Change at Work is Here to Stay
November 13, 2008
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Change is all around us...changing your mind, changing seasons, changing fashion, changing gas prices and changing jobs. Change can be predictable. Change can be cyclical. Change can be erratic. Change can be unpredictable. Change is inevitable.

How are you with change? Many of today’s employees are like a corked bottle bobbing in a sea of change...changing job description, changing ownership, changing global markets, changing product demand, etc. Today’s workplace is about adaptation and anticipation.

I am reminded of the exercise about what it to balance on one foot while stand. All the tiny bones and muscles in our foot are madly engaged as we concentrate on standing still. It looks like an effortless exercise, yet we must concentrate and let the internal trembling and jockeying within our foot hold us erect and motionless. It’s no small feat!

And so it is, with change. Change kicks up our emotions of fear, anxiety, excitement or hopelessness. We are challenged to show up at work and perform despite the emotions we might be experiencing. With the emotional rollercoaster, we often are not ourselves and do not perform at our best. It’s like we are trying out for the American Employee Idol. The music is changing and we don’t necessarily want to try out, but we are forced to compete.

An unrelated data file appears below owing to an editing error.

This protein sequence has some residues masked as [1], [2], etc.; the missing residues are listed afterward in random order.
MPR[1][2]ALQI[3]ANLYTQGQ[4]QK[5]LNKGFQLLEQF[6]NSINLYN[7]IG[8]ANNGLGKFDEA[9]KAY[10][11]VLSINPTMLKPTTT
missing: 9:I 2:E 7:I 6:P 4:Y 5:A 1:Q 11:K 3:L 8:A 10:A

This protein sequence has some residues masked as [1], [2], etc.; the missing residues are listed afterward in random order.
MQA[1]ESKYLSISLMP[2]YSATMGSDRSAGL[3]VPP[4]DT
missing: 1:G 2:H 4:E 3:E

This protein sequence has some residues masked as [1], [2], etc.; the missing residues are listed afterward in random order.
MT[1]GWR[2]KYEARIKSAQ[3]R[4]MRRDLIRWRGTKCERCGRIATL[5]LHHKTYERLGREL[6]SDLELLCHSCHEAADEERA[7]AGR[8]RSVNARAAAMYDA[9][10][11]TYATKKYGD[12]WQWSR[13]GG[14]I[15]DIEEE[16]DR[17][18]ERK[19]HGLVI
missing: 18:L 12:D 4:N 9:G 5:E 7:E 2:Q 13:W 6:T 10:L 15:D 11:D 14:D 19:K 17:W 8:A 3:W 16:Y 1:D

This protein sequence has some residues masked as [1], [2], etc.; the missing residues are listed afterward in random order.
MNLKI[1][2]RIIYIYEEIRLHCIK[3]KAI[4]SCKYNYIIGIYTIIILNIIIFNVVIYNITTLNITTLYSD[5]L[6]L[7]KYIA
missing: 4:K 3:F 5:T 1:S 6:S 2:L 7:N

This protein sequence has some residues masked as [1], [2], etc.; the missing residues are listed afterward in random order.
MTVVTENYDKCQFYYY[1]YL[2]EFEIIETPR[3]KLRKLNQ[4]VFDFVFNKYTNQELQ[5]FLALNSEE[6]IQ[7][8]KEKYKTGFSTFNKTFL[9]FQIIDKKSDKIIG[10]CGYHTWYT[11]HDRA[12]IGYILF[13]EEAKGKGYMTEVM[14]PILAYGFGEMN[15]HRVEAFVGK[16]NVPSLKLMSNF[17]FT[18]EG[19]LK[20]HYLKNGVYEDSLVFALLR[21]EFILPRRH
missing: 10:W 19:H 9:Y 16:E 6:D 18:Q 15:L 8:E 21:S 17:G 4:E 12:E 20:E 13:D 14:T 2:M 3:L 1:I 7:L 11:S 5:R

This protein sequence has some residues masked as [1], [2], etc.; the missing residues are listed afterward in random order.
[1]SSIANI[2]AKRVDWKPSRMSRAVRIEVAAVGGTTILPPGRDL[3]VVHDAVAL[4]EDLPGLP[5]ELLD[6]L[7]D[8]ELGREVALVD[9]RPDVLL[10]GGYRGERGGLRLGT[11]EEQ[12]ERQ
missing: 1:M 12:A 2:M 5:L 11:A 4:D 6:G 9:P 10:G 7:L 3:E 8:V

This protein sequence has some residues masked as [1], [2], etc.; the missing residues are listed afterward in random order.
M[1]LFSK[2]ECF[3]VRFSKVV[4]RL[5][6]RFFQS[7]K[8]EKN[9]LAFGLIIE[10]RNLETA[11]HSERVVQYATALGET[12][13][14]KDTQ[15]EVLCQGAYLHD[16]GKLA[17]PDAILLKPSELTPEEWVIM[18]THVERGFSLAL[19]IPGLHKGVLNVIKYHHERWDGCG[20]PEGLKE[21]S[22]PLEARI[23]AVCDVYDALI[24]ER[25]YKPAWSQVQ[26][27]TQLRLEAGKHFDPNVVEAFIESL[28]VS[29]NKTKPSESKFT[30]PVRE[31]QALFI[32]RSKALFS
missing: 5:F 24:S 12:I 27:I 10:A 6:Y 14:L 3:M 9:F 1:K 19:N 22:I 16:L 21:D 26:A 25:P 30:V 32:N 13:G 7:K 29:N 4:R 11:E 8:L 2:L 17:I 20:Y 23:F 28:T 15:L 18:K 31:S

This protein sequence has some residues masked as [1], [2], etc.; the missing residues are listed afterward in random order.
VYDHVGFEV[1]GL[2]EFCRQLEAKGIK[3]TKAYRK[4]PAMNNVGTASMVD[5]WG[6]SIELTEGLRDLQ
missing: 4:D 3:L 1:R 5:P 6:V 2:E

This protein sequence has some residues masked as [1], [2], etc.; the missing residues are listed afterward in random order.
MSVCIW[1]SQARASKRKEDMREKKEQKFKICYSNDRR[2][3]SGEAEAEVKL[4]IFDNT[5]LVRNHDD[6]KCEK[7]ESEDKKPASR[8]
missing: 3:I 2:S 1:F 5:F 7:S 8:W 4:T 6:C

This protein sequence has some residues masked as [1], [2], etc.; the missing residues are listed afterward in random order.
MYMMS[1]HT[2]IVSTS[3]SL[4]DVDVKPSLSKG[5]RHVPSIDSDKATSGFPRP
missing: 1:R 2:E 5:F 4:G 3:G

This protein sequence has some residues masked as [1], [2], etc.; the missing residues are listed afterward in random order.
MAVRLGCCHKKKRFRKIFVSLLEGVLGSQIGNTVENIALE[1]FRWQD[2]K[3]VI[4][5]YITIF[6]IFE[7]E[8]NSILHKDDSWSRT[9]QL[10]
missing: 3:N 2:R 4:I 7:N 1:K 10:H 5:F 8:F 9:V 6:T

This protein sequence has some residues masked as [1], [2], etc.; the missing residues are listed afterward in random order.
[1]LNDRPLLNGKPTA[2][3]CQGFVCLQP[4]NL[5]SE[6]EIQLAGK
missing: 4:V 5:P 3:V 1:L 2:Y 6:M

To cope with a changing job market, keep the following in mind:

Change happens...it’s not always about you.
You might be in the industry that is downsizing or in the department that is being eliminated. Try not to take it personally.

Change can bring opportunity. It often doesn’t feel like it, you know, darkest before the dawn, but it’s true. For many, work was plodding along and they did not feel challenged or motivated by the work. They merely went through the motions of work to pay the bills. It is possible to become stagnant or complacent at work. We may be in denial, but it does happen. Then one day, we wonder how we got to that place. We feel stuck and don’t think we have any options.

Now what? Get up, brush yourself off and get ready for a "new day." Find the support and the resources you need to make the job change. Change can require a renewed attitude about work and how we value our contribution in the workplace. The future might require that you retrain, become self-employed, use a temporary agency or relocate. FDR said, "There are many ways of going forward, but only one way of standing still."